IE 11 is not supported. For an optimal experience visit our site on another browser.

Nearly extinct 'whispering bird' gets a hand

Conservationists in Cambodia think they may be turning the corner in their fight to save one of the world's rarest birds.
Cambodia Saving A Bird
The Bengal Florican, this one seen in Cambodia's Kampong Thom province, is nearly extinct. Allan Michaud / Allan Michaud via AP
/ Source: The Associated Press

Conservationists in Cambodia think they may be turning the corner in their fight to save one of the world's rarest birds.

The Bengal Florican, known in Cambodia as "the whispering bird," is remarkable for a male mating display that amounts to a dance competition to attract a mate.

Since 2005, a rush to turn grasslands into large-scale rice farms has gobbled up one-third of the Bengal Florican's habitat in Cambodia, threatening the critically endangered bird with extinction.

Now, a land protection plan devised by the New York-based Wildlife Conservation Society, along with British-based BirdLife International and Cambodian authorities, appears to be slowing this controversial real estate grab.

Most of the world's Bengal Floricans, believed to number less than 1,000, live in scattered pockets on the fringes of Cambodia's Great Lake. The rest are in India, Nepal and Vietnam.

135 square miles off limits
The Cambodian program to protect Florican habitat bans development in five zones totaling 135 square miles. Villages and farms within the zones can remain, preserving traditional ways of life. Police patrol by motorbike during the dry season and by boat when floods come.

Since the program was adopted, three planned developments have been canceled and another put on hold, says Tom Evans, a Wildlife Conservation Society technical adviser in Cambodia.

"Some prospective developers have been deterred at an earlier stage when they learned that the areas had a special designation," he added.

More such zones, dubbed Integrated Farming and Biodiversity Areas, are planned.

In mid-March, the height of the dry season, the grasslands near Great Lake are at their bleakest. They stretch to the horizon, brown and flat under the blazing sun, with barely a tree to break the monotony. Smoke curls into the air where farmers burn off scrub to rejuvenate pasture for their cattle. Ox carts trundle down deeply rutted tracks. An occasional motor vehicle kicks up clouds of dust.

But for the patient and the sharp-eyed, this landscape offers a sight to behold: the courtship display of the male Bengal Florican.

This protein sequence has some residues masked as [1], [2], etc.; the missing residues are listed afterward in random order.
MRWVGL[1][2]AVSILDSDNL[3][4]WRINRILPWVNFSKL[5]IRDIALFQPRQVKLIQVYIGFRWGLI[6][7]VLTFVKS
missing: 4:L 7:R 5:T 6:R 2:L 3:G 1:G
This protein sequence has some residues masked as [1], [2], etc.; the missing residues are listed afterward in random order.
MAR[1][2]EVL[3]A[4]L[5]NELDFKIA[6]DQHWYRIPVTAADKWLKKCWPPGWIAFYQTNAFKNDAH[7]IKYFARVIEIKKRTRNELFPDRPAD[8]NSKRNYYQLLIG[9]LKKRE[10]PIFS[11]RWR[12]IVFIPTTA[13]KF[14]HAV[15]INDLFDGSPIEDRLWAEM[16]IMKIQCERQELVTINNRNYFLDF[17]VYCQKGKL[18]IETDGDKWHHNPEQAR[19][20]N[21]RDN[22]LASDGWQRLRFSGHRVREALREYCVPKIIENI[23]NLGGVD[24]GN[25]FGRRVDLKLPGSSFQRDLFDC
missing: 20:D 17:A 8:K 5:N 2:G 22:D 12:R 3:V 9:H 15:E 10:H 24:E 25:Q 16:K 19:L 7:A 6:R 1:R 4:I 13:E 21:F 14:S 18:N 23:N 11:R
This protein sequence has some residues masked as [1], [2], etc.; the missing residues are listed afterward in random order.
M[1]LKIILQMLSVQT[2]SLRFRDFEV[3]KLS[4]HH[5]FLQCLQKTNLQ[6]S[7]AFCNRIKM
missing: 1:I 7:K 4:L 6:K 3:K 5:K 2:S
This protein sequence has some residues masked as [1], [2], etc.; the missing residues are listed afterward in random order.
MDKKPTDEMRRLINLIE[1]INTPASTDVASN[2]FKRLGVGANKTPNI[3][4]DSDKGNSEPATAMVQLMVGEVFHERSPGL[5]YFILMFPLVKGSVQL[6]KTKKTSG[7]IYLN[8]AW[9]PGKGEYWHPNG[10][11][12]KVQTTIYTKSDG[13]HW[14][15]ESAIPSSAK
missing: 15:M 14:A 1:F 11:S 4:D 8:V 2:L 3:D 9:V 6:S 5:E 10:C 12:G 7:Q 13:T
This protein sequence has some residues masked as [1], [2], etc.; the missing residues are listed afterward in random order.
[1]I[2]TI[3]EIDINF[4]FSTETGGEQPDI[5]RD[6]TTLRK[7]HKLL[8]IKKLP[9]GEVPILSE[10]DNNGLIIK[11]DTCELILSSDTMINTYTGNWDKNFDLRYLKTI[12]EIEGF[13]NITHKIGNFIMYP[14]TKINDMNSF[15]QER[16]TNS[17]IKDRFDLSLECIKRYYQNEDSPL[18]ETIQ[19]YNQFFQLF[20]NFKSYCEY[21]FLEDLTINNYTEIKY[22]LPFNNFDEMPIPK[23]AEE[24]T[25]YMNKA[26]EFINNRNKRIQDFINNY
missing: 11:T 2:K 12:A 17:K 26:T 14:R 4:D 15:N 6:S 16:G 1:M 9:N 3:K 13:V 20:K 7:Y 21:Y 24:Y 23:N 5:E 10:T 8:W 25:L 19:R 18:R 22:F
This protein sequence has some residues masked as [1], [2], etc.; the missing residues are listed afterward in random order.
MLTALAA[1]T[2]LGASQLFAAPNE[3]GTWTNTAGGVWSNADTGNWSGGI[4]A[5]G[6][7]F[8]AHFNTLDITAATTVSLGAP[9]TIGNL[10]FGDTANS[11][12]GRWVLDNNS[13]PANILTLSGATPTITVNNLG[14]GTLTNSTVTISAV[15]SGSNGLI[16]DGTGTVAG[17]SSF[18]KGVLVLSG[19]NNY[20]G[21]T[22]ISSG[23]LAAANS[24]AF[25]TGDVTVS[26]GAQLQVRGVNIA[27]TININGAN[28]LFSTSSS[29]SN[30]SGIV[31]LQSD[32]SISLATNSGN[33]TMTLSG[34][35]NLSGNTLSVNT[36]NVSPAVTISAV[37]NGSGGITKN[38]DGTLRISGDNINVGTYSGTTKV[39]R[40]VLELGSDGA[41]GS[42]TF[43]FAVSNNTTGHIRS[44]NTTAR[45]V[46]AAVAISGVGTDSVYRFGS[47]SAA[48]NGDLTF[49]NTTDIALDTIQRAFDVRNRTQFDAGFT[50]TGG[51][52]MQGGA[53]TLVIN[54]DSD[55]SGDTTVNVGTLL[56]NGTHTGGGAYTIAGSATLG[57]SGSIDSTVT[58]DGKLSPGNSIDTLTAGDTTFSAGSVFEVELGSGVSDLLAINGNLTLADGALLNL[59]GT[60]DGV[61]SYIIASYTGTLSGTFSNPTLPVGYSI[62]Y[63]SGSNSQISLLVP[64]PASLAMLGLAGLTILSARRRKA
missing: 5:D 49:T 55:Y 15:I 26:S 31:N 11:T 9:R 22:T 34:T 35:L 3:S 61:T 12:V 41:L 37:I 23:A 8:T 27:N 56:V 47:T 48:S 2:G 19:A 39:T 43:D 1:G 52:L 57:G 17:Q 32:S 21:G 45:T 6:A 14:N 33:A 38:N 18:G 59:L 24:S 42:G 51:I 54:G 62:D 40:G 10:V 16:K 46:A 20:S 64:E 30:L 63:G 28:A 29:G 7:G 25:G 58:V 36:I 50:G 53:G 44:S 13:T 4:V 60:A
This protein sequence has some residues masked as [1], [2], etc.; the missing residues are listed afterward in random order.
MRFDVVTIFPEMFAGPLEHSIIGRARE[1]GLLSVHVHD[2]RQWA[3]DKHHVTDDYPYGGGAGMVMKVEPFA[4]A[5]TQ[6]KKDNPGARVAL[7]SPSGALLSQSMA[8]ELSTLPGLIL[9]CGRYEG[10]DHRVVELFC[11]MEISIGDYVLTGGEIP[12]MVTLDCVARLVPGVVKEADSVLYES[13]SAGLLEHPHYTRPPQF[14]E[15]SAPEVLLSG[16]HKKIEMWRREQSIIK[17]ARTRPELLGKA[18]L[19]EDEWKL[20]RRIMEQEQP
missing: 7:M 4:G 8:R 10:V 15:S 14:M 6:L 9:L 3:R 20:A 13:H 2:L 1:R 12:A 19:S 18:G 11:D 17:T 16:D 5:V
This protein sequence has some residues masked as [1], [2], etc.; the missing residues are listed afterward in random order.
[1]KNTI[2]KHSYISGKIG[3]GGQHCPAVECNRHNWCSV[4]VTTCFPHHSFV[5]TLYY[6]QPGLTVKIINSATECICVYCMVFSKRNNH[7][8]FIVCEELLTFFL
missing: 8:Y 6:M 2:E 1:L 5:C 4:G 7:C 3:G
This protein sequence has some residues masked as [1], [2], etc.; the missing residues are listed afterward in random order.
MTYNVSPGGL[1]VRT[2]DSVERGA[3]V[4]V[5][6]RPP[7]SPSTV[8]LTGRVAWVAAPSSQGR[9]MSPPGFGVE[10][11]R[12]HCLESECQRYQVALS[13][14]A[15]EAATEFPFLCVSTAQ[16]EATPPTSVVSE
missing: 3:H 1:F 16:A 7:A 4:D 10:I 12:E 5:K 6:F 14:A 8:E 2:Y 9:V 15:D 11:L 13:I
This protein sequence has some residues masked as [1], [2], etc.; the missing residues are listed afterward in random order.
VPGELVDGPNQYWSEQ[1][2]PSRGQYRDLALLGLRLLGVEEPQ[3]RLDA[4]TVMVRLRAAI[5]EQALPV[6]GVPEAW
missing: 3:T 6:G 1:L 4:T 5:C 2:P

The bird, a black-and-white bustard that looks like a small ostrich, struts into a clearing, stretches its long neck and ruffles up its feathers. Then, it flits into the air before fluttering back to the ground in an undulating pattern, like a parachutist caught in a crosswind.

As it descends, it emits a deep humming sound that has earned it its Cambodian name, "the whispering bird." The displays are usually carried out within sight of other males, in what amounts to an open dance competition to attract a mate.

Expert: 'Race against time'
"They're really unique," says Lotty Packman, a 24-year-old researcher from the University of East Anglia in England. "They're very striking and very charismatic."

Packman was spending long days in the heat, netting Floricans and attaching tracking devices to learn more about them, especially the elusive female of which very little is known.

"You can't conserve it if you don't know its natural history," Packman said after tagging and releasing a male with a solar-powered transmitter that will send back data every two days. "It's a race against time."

The species was rediscovered in Cambodia in 1999. Until then, the country's decades-long civil war had made detailed exploration of the countryside too dangerous.

A system of strip dams cuts into grasslands next to paddy fields in Kampong Thom province, Cambodia, Tuesday, March 11, 2008. Conservationists say these dams are threatening the Bengal Florican, a critically endangered bird, with extinction within the next five years unless their spread is stopped. The ditches, which trap seasonal flood waters when they recede, allow huge paddy fields to flourish in the dray season, destroying the birds habitat at the same time.Jerry Harmer / AP

But peace has proved to be a far greater threat.

Businessmen have snapped up thousands of acres of land in often murky deals and built more than 100 strip dams, which turn the grassland into emerald-green rice paddies that can produce rice during the dry season.

Conservationists have worked hard to win the villagers' support, but despite the restrictions on development, a new plantation has been laid out in one zone and preparations have been made for another. Signs marking the protected areas have been knocked down — it's not clear by whom.